This is not at all the only time the docu-series leaves us with only partial information. At one point in the series they talk to Andrea Scott, a friend of Ron’s. She says that she lent her car to Ron and that the police returned her keys caked in blood still sealed in an evidence bag. They then talk about how keys can be used as a stabbing weapon in self defence. They talk to Bill Pavelic (lead defence investigator in the criminal case) who claims that they keys were found in Ron’s hands and that the police would have tested them, and if the blood didn’t match either of the victims or OJ they would have destroyed the evidence! The big problem here though is we’re not given any hard evidence of any of this. How does Pavelic know they were found in Rons hands and not his pocket? Where are the trial notes that would demonstrate this or a photograph of them in his hands? If you have the stomach for it you can google the photos of Ron’s deceased body, and I can tell you – there are no keys visible. If they were in his pocket then it disproves the hypothesis that they were used as a self-defence weapon. Also, if they were used in that way they would have been damaged/broken, and not just caked in blood.

Bill also claims the time card evidence is dubious and wrongly identifies the first entry as Sunday 12 June 1994 when it clearly runs Monday to Sunday, not Sunday to Sunday as Bill kept claiming. You just have to look at it to know that – otherwise there’s no space for Monday on the card (the machine automatically prints each day of the week at a different level on the card). The knife Bill believes is the murder weapon is another lunacy, the experts clearly believe the primary murder weapon was a single-edged knife, and it makes no sense that the killer would use more than one knife in the attack. Especially when no murder weapon was left behind.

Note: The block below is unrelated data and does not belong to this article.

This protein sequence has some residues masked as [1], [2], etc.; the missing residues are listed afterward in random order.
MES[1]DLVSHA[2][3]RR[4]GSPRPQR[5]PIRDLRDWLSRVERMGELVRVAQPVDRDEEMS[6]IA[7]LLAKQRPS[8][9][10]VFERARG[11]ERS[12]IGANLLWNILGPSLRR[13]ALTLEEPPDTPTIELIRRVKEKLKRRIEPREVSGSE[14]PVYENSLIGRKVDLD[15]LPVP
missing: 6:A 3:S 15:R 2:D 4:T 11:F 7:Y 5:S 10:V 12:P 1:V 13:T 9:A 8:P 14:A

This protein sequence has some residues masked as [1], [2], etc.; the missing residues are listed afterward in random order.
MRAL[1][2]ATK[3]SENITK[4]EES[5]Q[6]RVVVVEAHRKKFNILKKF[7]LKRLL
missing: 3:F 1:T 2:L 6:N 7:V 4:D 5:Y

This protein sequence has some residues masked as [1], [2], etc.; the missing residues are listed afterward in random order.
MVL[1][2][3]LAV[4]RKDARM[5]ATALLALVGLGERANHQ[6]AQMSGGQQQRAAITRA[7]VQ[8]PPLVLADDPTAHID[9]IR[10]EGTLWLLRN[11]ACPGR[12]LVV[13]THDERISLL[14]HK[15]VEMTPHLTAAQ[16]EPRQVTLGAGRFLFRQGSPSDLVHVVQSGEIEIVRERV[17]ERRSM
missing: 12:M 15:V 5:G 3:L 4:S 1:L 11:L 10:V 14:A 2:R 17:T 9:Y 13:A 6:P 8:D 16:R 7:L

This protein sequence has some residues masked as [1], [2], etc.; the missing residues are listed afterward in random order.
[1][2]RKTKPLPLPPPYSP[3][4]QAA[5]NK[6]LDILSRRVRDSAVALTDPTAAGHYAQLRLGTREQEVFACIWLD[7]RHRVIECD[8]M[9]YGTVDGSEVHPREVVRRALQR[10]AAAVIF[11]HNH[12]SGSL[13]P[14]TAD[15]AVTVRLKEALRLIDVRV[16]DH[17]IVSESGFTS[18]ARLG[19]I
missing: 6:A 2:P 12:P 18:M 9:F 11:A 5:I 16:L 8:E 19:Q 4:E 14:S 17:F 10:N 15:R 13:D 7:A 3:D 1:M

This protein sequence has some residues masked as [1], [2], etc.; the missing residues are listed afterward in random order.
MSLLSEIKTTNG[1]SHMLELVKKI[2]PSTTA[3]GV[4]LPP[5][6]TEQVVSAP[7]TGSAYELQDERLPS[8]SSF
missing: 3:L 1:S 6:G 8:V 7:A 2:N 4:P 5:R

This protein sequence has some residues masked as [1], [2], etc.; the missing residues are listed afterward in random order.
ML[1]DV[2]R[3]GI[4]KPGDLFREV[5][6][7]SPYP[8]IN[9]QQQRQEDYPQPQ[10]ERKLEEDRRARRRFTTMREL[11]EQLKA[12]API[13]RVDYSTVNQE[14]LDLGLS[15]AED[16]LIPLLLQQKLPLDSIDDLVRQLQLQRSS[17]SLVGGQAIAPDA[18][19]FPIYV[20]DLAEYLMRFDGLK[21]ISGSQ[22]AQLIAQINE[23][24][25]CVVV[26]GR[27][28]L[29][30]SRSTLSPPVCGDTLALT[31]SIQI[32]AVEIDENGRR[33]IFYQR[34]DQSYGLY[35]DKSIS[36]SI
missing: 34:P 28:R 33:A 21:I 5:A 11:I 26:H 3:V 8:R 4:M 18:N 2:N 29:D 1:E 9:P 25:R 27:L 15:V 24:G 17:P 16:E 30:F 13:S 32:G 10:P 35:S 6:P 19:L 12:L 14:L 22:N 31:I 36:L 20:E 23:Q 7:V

Bill claims that the watch Nicole was wearing at the time had stopped working. This, however, contradicts the evidence. In the series they talk to Tom Lange who was a police detective in the original investigation, and he tells them that it was operational – and this does appear in the official records/police notes that were taken. In favour of this hypothesis is that Tanya Brown (Nicole’s Sister) received the watch back “damaged”, something they learn from Bill Pavelic and later confirm by talking to Nicole. Now I’m not sure why this makes a huge difference to the case anyway, the watch displays 9:59, and the police believe the murders happened at 10:15. And again, they never actually test their hypothesis – all they had to do is buy an identical watch, put it on a dummy and let the dummy fall to the ground and see if it stops or not. I suspect it would keep working. And I suspect the reason it “didn’t work” when given to Tanya is because it had been in police evidence for months and the battery had worn out. Or that oxidisation had occurred due to moisture from the blood.

To be fair, the production company did a really good job of getting interviews with people connected to the case. Interviews that could have made for a really great series had they let these people tell their stories openly and produced and presented that instead. Don’t get me wrong, it appears they were at least mostly respectful with how they treated their guests, but they didn’t let them tell their stories! Unfortunately, Kato Kaelin (a friend of OJ and Nicole) and Fred Goldman (Ron’s father) don’t add very much to this docu-series, and that’s because their stories are not directly relevant to “examining Bill’s theory”.

Eyewitness nonsense